If you are considering upgrading your home with a new garage door or are preparing for the construction of your new home, choosing the best door to meet your needs will be an important decision which alters the curb appeal of your home for years to come. Since new garage door models are far more advanced than older styles, offering better insulation and protection, it pays to do your homework before assuming that either steel or wood is the best match for your situation.
While not the only options available, steel and wood still make up the majority of market choices for garage door construction materials. Both steel and wooden styles have distinct advantages and disadvantages. Steel has become the single most popular option, mainly due to its lower cost and maintenance requirements when compared to wood, but homeowners who particularly appreciate the curb appeal of a wooden door are often willing to spend the extra time and money on the initial purchase and upkeep of a wooden model, especially if the garage faces the road.
Steel Has Become the Most Popular Choice
Steel doors can handle humidity, rain, solar exposure, and heat far better than wooden models with less maintenance. Those of you who use your garage as a workshop or an extension of your living space should be concerned with how much insulating value your door provides, and steel typically leads the pack in this regard as well.
Rust is a common concern when most homeowners imagine steel with constant exposure to the elements, yet all but the cheapest styles are covered with a polyester or fiberglass coating that resists rust. If you do purchase a model that rusts, a simple sanding followed by touch up paint will easily correct the problem, leaving your door good as new.
Denting is the other main concern expressed in regards to steel garage doors. Yes, steel does dent, and those dents can be difficult to remove, so it pays to choose a door constructed from thicker gauge metal panels. The best steel doors are made with 24 gauge steel, which resists denting far better than the thinner 27 or 28 gauge models. Doors with a fiberglass overlay also add protection against dents, but will need to be repainted or restained every few years, as the color tends to fade.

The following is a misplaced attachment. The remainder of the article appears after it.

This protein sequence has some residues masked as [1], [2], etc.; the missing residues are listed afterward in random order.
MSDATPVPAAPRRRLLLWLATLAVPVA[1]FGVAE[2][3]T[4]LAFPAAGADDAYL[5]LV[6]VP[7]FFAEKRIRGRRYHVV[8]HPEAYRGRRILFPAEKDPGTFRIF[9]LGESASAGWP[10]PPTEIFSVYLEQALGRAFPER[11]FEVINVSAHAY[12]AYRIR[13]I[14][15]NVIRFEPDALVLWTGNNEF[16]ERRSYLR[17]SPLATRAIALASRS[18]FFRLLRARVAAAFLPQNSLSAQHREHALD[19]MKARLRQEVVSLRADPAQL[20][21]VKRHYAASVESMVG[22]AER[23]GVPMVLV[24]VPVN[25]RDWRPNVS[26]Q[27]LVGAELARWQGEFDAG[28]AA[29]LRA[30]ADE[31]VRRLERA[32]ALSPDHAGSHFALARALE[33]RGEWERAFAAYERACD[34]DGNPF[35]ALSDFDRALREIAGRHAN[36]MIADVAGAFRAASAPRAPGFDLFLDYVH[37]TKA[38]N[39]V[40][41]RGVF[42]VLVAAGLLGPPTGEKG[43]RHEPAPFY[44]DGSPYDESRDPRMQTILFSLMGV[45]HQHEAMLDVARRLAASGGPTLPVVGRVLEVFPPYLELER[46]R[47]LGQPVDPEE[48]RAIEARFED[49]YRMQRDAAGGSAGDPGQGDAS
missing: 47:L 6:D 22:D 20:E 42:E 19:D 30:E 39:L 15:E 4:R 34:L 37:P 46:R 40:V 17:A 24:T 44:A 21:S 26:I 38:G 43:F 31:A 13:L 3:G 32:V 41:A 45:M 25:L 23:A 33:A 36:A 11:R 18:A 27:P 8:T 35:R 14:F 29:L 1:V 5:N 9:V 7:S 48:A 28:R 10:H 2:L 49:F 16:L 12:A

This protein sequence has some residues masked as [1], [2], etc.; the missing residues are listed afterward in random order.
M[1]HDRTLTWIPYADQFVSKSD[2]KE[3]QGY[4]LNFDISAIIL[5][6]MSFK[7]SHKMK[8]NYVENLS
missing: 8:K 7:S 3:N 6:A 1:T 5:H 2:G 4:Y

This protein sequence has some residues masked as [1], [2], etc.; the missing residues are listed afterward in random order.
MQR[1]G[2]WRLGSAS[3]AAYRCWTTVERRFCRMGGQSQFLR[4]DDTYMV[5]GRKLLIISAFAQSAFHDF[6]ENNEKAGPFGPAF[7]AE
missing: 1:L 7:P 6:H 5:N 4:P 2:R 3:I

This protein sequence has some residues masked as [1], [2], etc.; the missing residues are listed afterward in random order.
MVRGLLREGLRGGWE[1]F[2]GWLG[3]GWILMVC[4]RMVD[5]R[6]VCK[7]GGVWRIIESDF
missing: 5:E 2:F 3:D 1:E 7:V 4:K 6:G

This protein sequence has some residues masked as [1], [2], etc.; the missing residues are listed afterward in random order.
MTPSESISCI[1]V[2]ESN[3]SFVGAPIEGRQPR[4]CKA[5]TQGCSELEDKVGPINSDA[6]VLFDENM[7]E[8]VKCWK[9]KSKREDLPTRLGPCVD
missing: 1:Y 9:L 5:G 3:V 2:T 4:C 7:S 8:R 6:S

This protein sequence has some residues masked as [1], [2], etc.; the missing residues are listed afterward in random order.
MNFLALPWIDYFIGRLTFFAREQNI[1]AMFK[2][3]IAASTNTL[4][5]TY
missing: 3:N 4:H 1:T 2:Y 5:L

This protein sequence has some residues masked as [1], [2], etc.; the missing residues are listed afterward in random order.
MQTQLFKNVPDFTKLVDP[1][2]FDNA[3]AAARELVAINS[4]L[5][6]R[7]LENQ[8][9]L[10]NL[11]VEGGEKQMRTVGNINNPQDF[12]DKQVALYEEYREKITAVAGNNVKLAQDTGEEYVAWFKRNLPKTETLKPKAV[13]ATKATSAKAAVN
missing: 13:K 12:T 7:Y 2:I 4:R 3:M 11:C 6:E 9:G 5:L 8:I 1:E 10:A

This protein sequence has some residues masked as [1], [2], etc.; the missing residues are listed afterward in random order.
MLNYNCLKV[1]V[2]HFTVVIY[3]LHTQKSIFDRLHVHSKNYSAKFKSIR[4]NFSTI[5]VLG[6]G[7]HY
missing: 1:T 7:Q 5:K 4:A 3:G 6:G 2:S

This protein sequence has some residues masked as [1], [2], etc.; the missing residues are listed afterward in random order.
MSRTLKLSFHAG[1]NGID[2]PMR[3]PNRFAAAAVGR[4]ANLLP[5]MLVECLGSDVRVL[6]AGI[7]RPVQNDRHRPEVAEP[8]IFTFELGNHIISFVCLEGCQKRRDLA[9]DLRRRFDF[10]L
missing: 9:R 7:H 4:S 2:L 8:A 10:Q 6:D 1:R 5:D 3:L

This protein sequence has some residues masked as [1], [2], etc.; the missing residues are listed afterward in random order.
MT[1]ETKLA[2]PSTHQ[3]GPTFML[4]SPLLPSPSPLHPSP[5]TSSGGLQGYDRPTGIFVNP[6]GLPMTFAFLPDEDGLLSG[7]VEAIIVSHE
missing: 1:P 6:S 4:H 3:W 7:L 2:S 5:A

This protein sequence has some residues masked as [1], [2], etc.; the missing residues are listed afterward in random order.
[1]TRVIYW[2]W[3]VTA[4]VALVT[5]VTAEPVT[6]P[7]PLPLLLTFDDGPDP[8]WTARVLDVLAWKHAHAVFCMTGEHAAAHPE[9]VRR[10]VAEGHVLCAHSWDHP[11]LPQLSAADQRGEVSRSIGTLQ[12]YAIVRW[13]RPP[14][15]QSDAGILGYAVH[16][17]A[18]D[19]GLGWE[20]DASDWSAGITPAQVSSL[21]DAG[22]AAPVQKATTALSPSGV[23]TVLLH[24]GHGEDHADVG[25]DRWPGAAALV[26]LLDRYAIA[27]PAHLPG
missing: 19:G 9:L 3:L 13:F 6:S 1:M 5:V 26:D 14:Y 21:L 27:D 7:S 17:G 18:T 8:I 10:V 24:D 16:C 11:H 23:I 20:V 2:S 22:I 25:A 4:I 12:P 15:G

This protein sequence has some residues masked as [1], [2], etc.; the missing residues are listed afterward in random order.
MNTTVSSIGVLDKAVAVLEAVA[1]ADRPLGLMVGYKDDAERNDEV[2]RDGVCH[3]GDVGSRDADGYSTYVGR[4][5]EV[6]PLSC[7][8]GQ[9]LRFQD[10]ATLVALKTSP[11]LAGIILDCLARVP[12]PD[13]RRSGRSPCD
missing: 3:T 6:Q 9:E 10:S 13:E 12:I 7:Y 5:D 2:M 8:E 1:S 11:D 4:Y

Wood is the Choice When Appearance is Top Priority
No other material can match the beauty of a properly maintained wooden garage door. The least expensive models are constructed with a lightweight wooden frame, filled with foam insulation, then covered with plywood or a thin layer of hardwood. Some of these models may be competitive in price when compared to steel models, but higher end custom made wooden doors crafted from cedar, redwood or mahogany can cost as much as $10,000.
In order to withstand the outdoor elements, a wooden door needs to be repainted or refinished every few years. You'll never need to worry about denting or rust, however, and the price you pay for your new wood door can often increase the property value of your home in excess of what you paid for the door itself, due to the high curb appeal of the wooden look.
No one garage door material is best in all situations. With careful consideration of the advantages and disadvantages of each style, homeowners will be able to select a model that best meets their needs and budget requirements while providing beauty and functionality for years to come.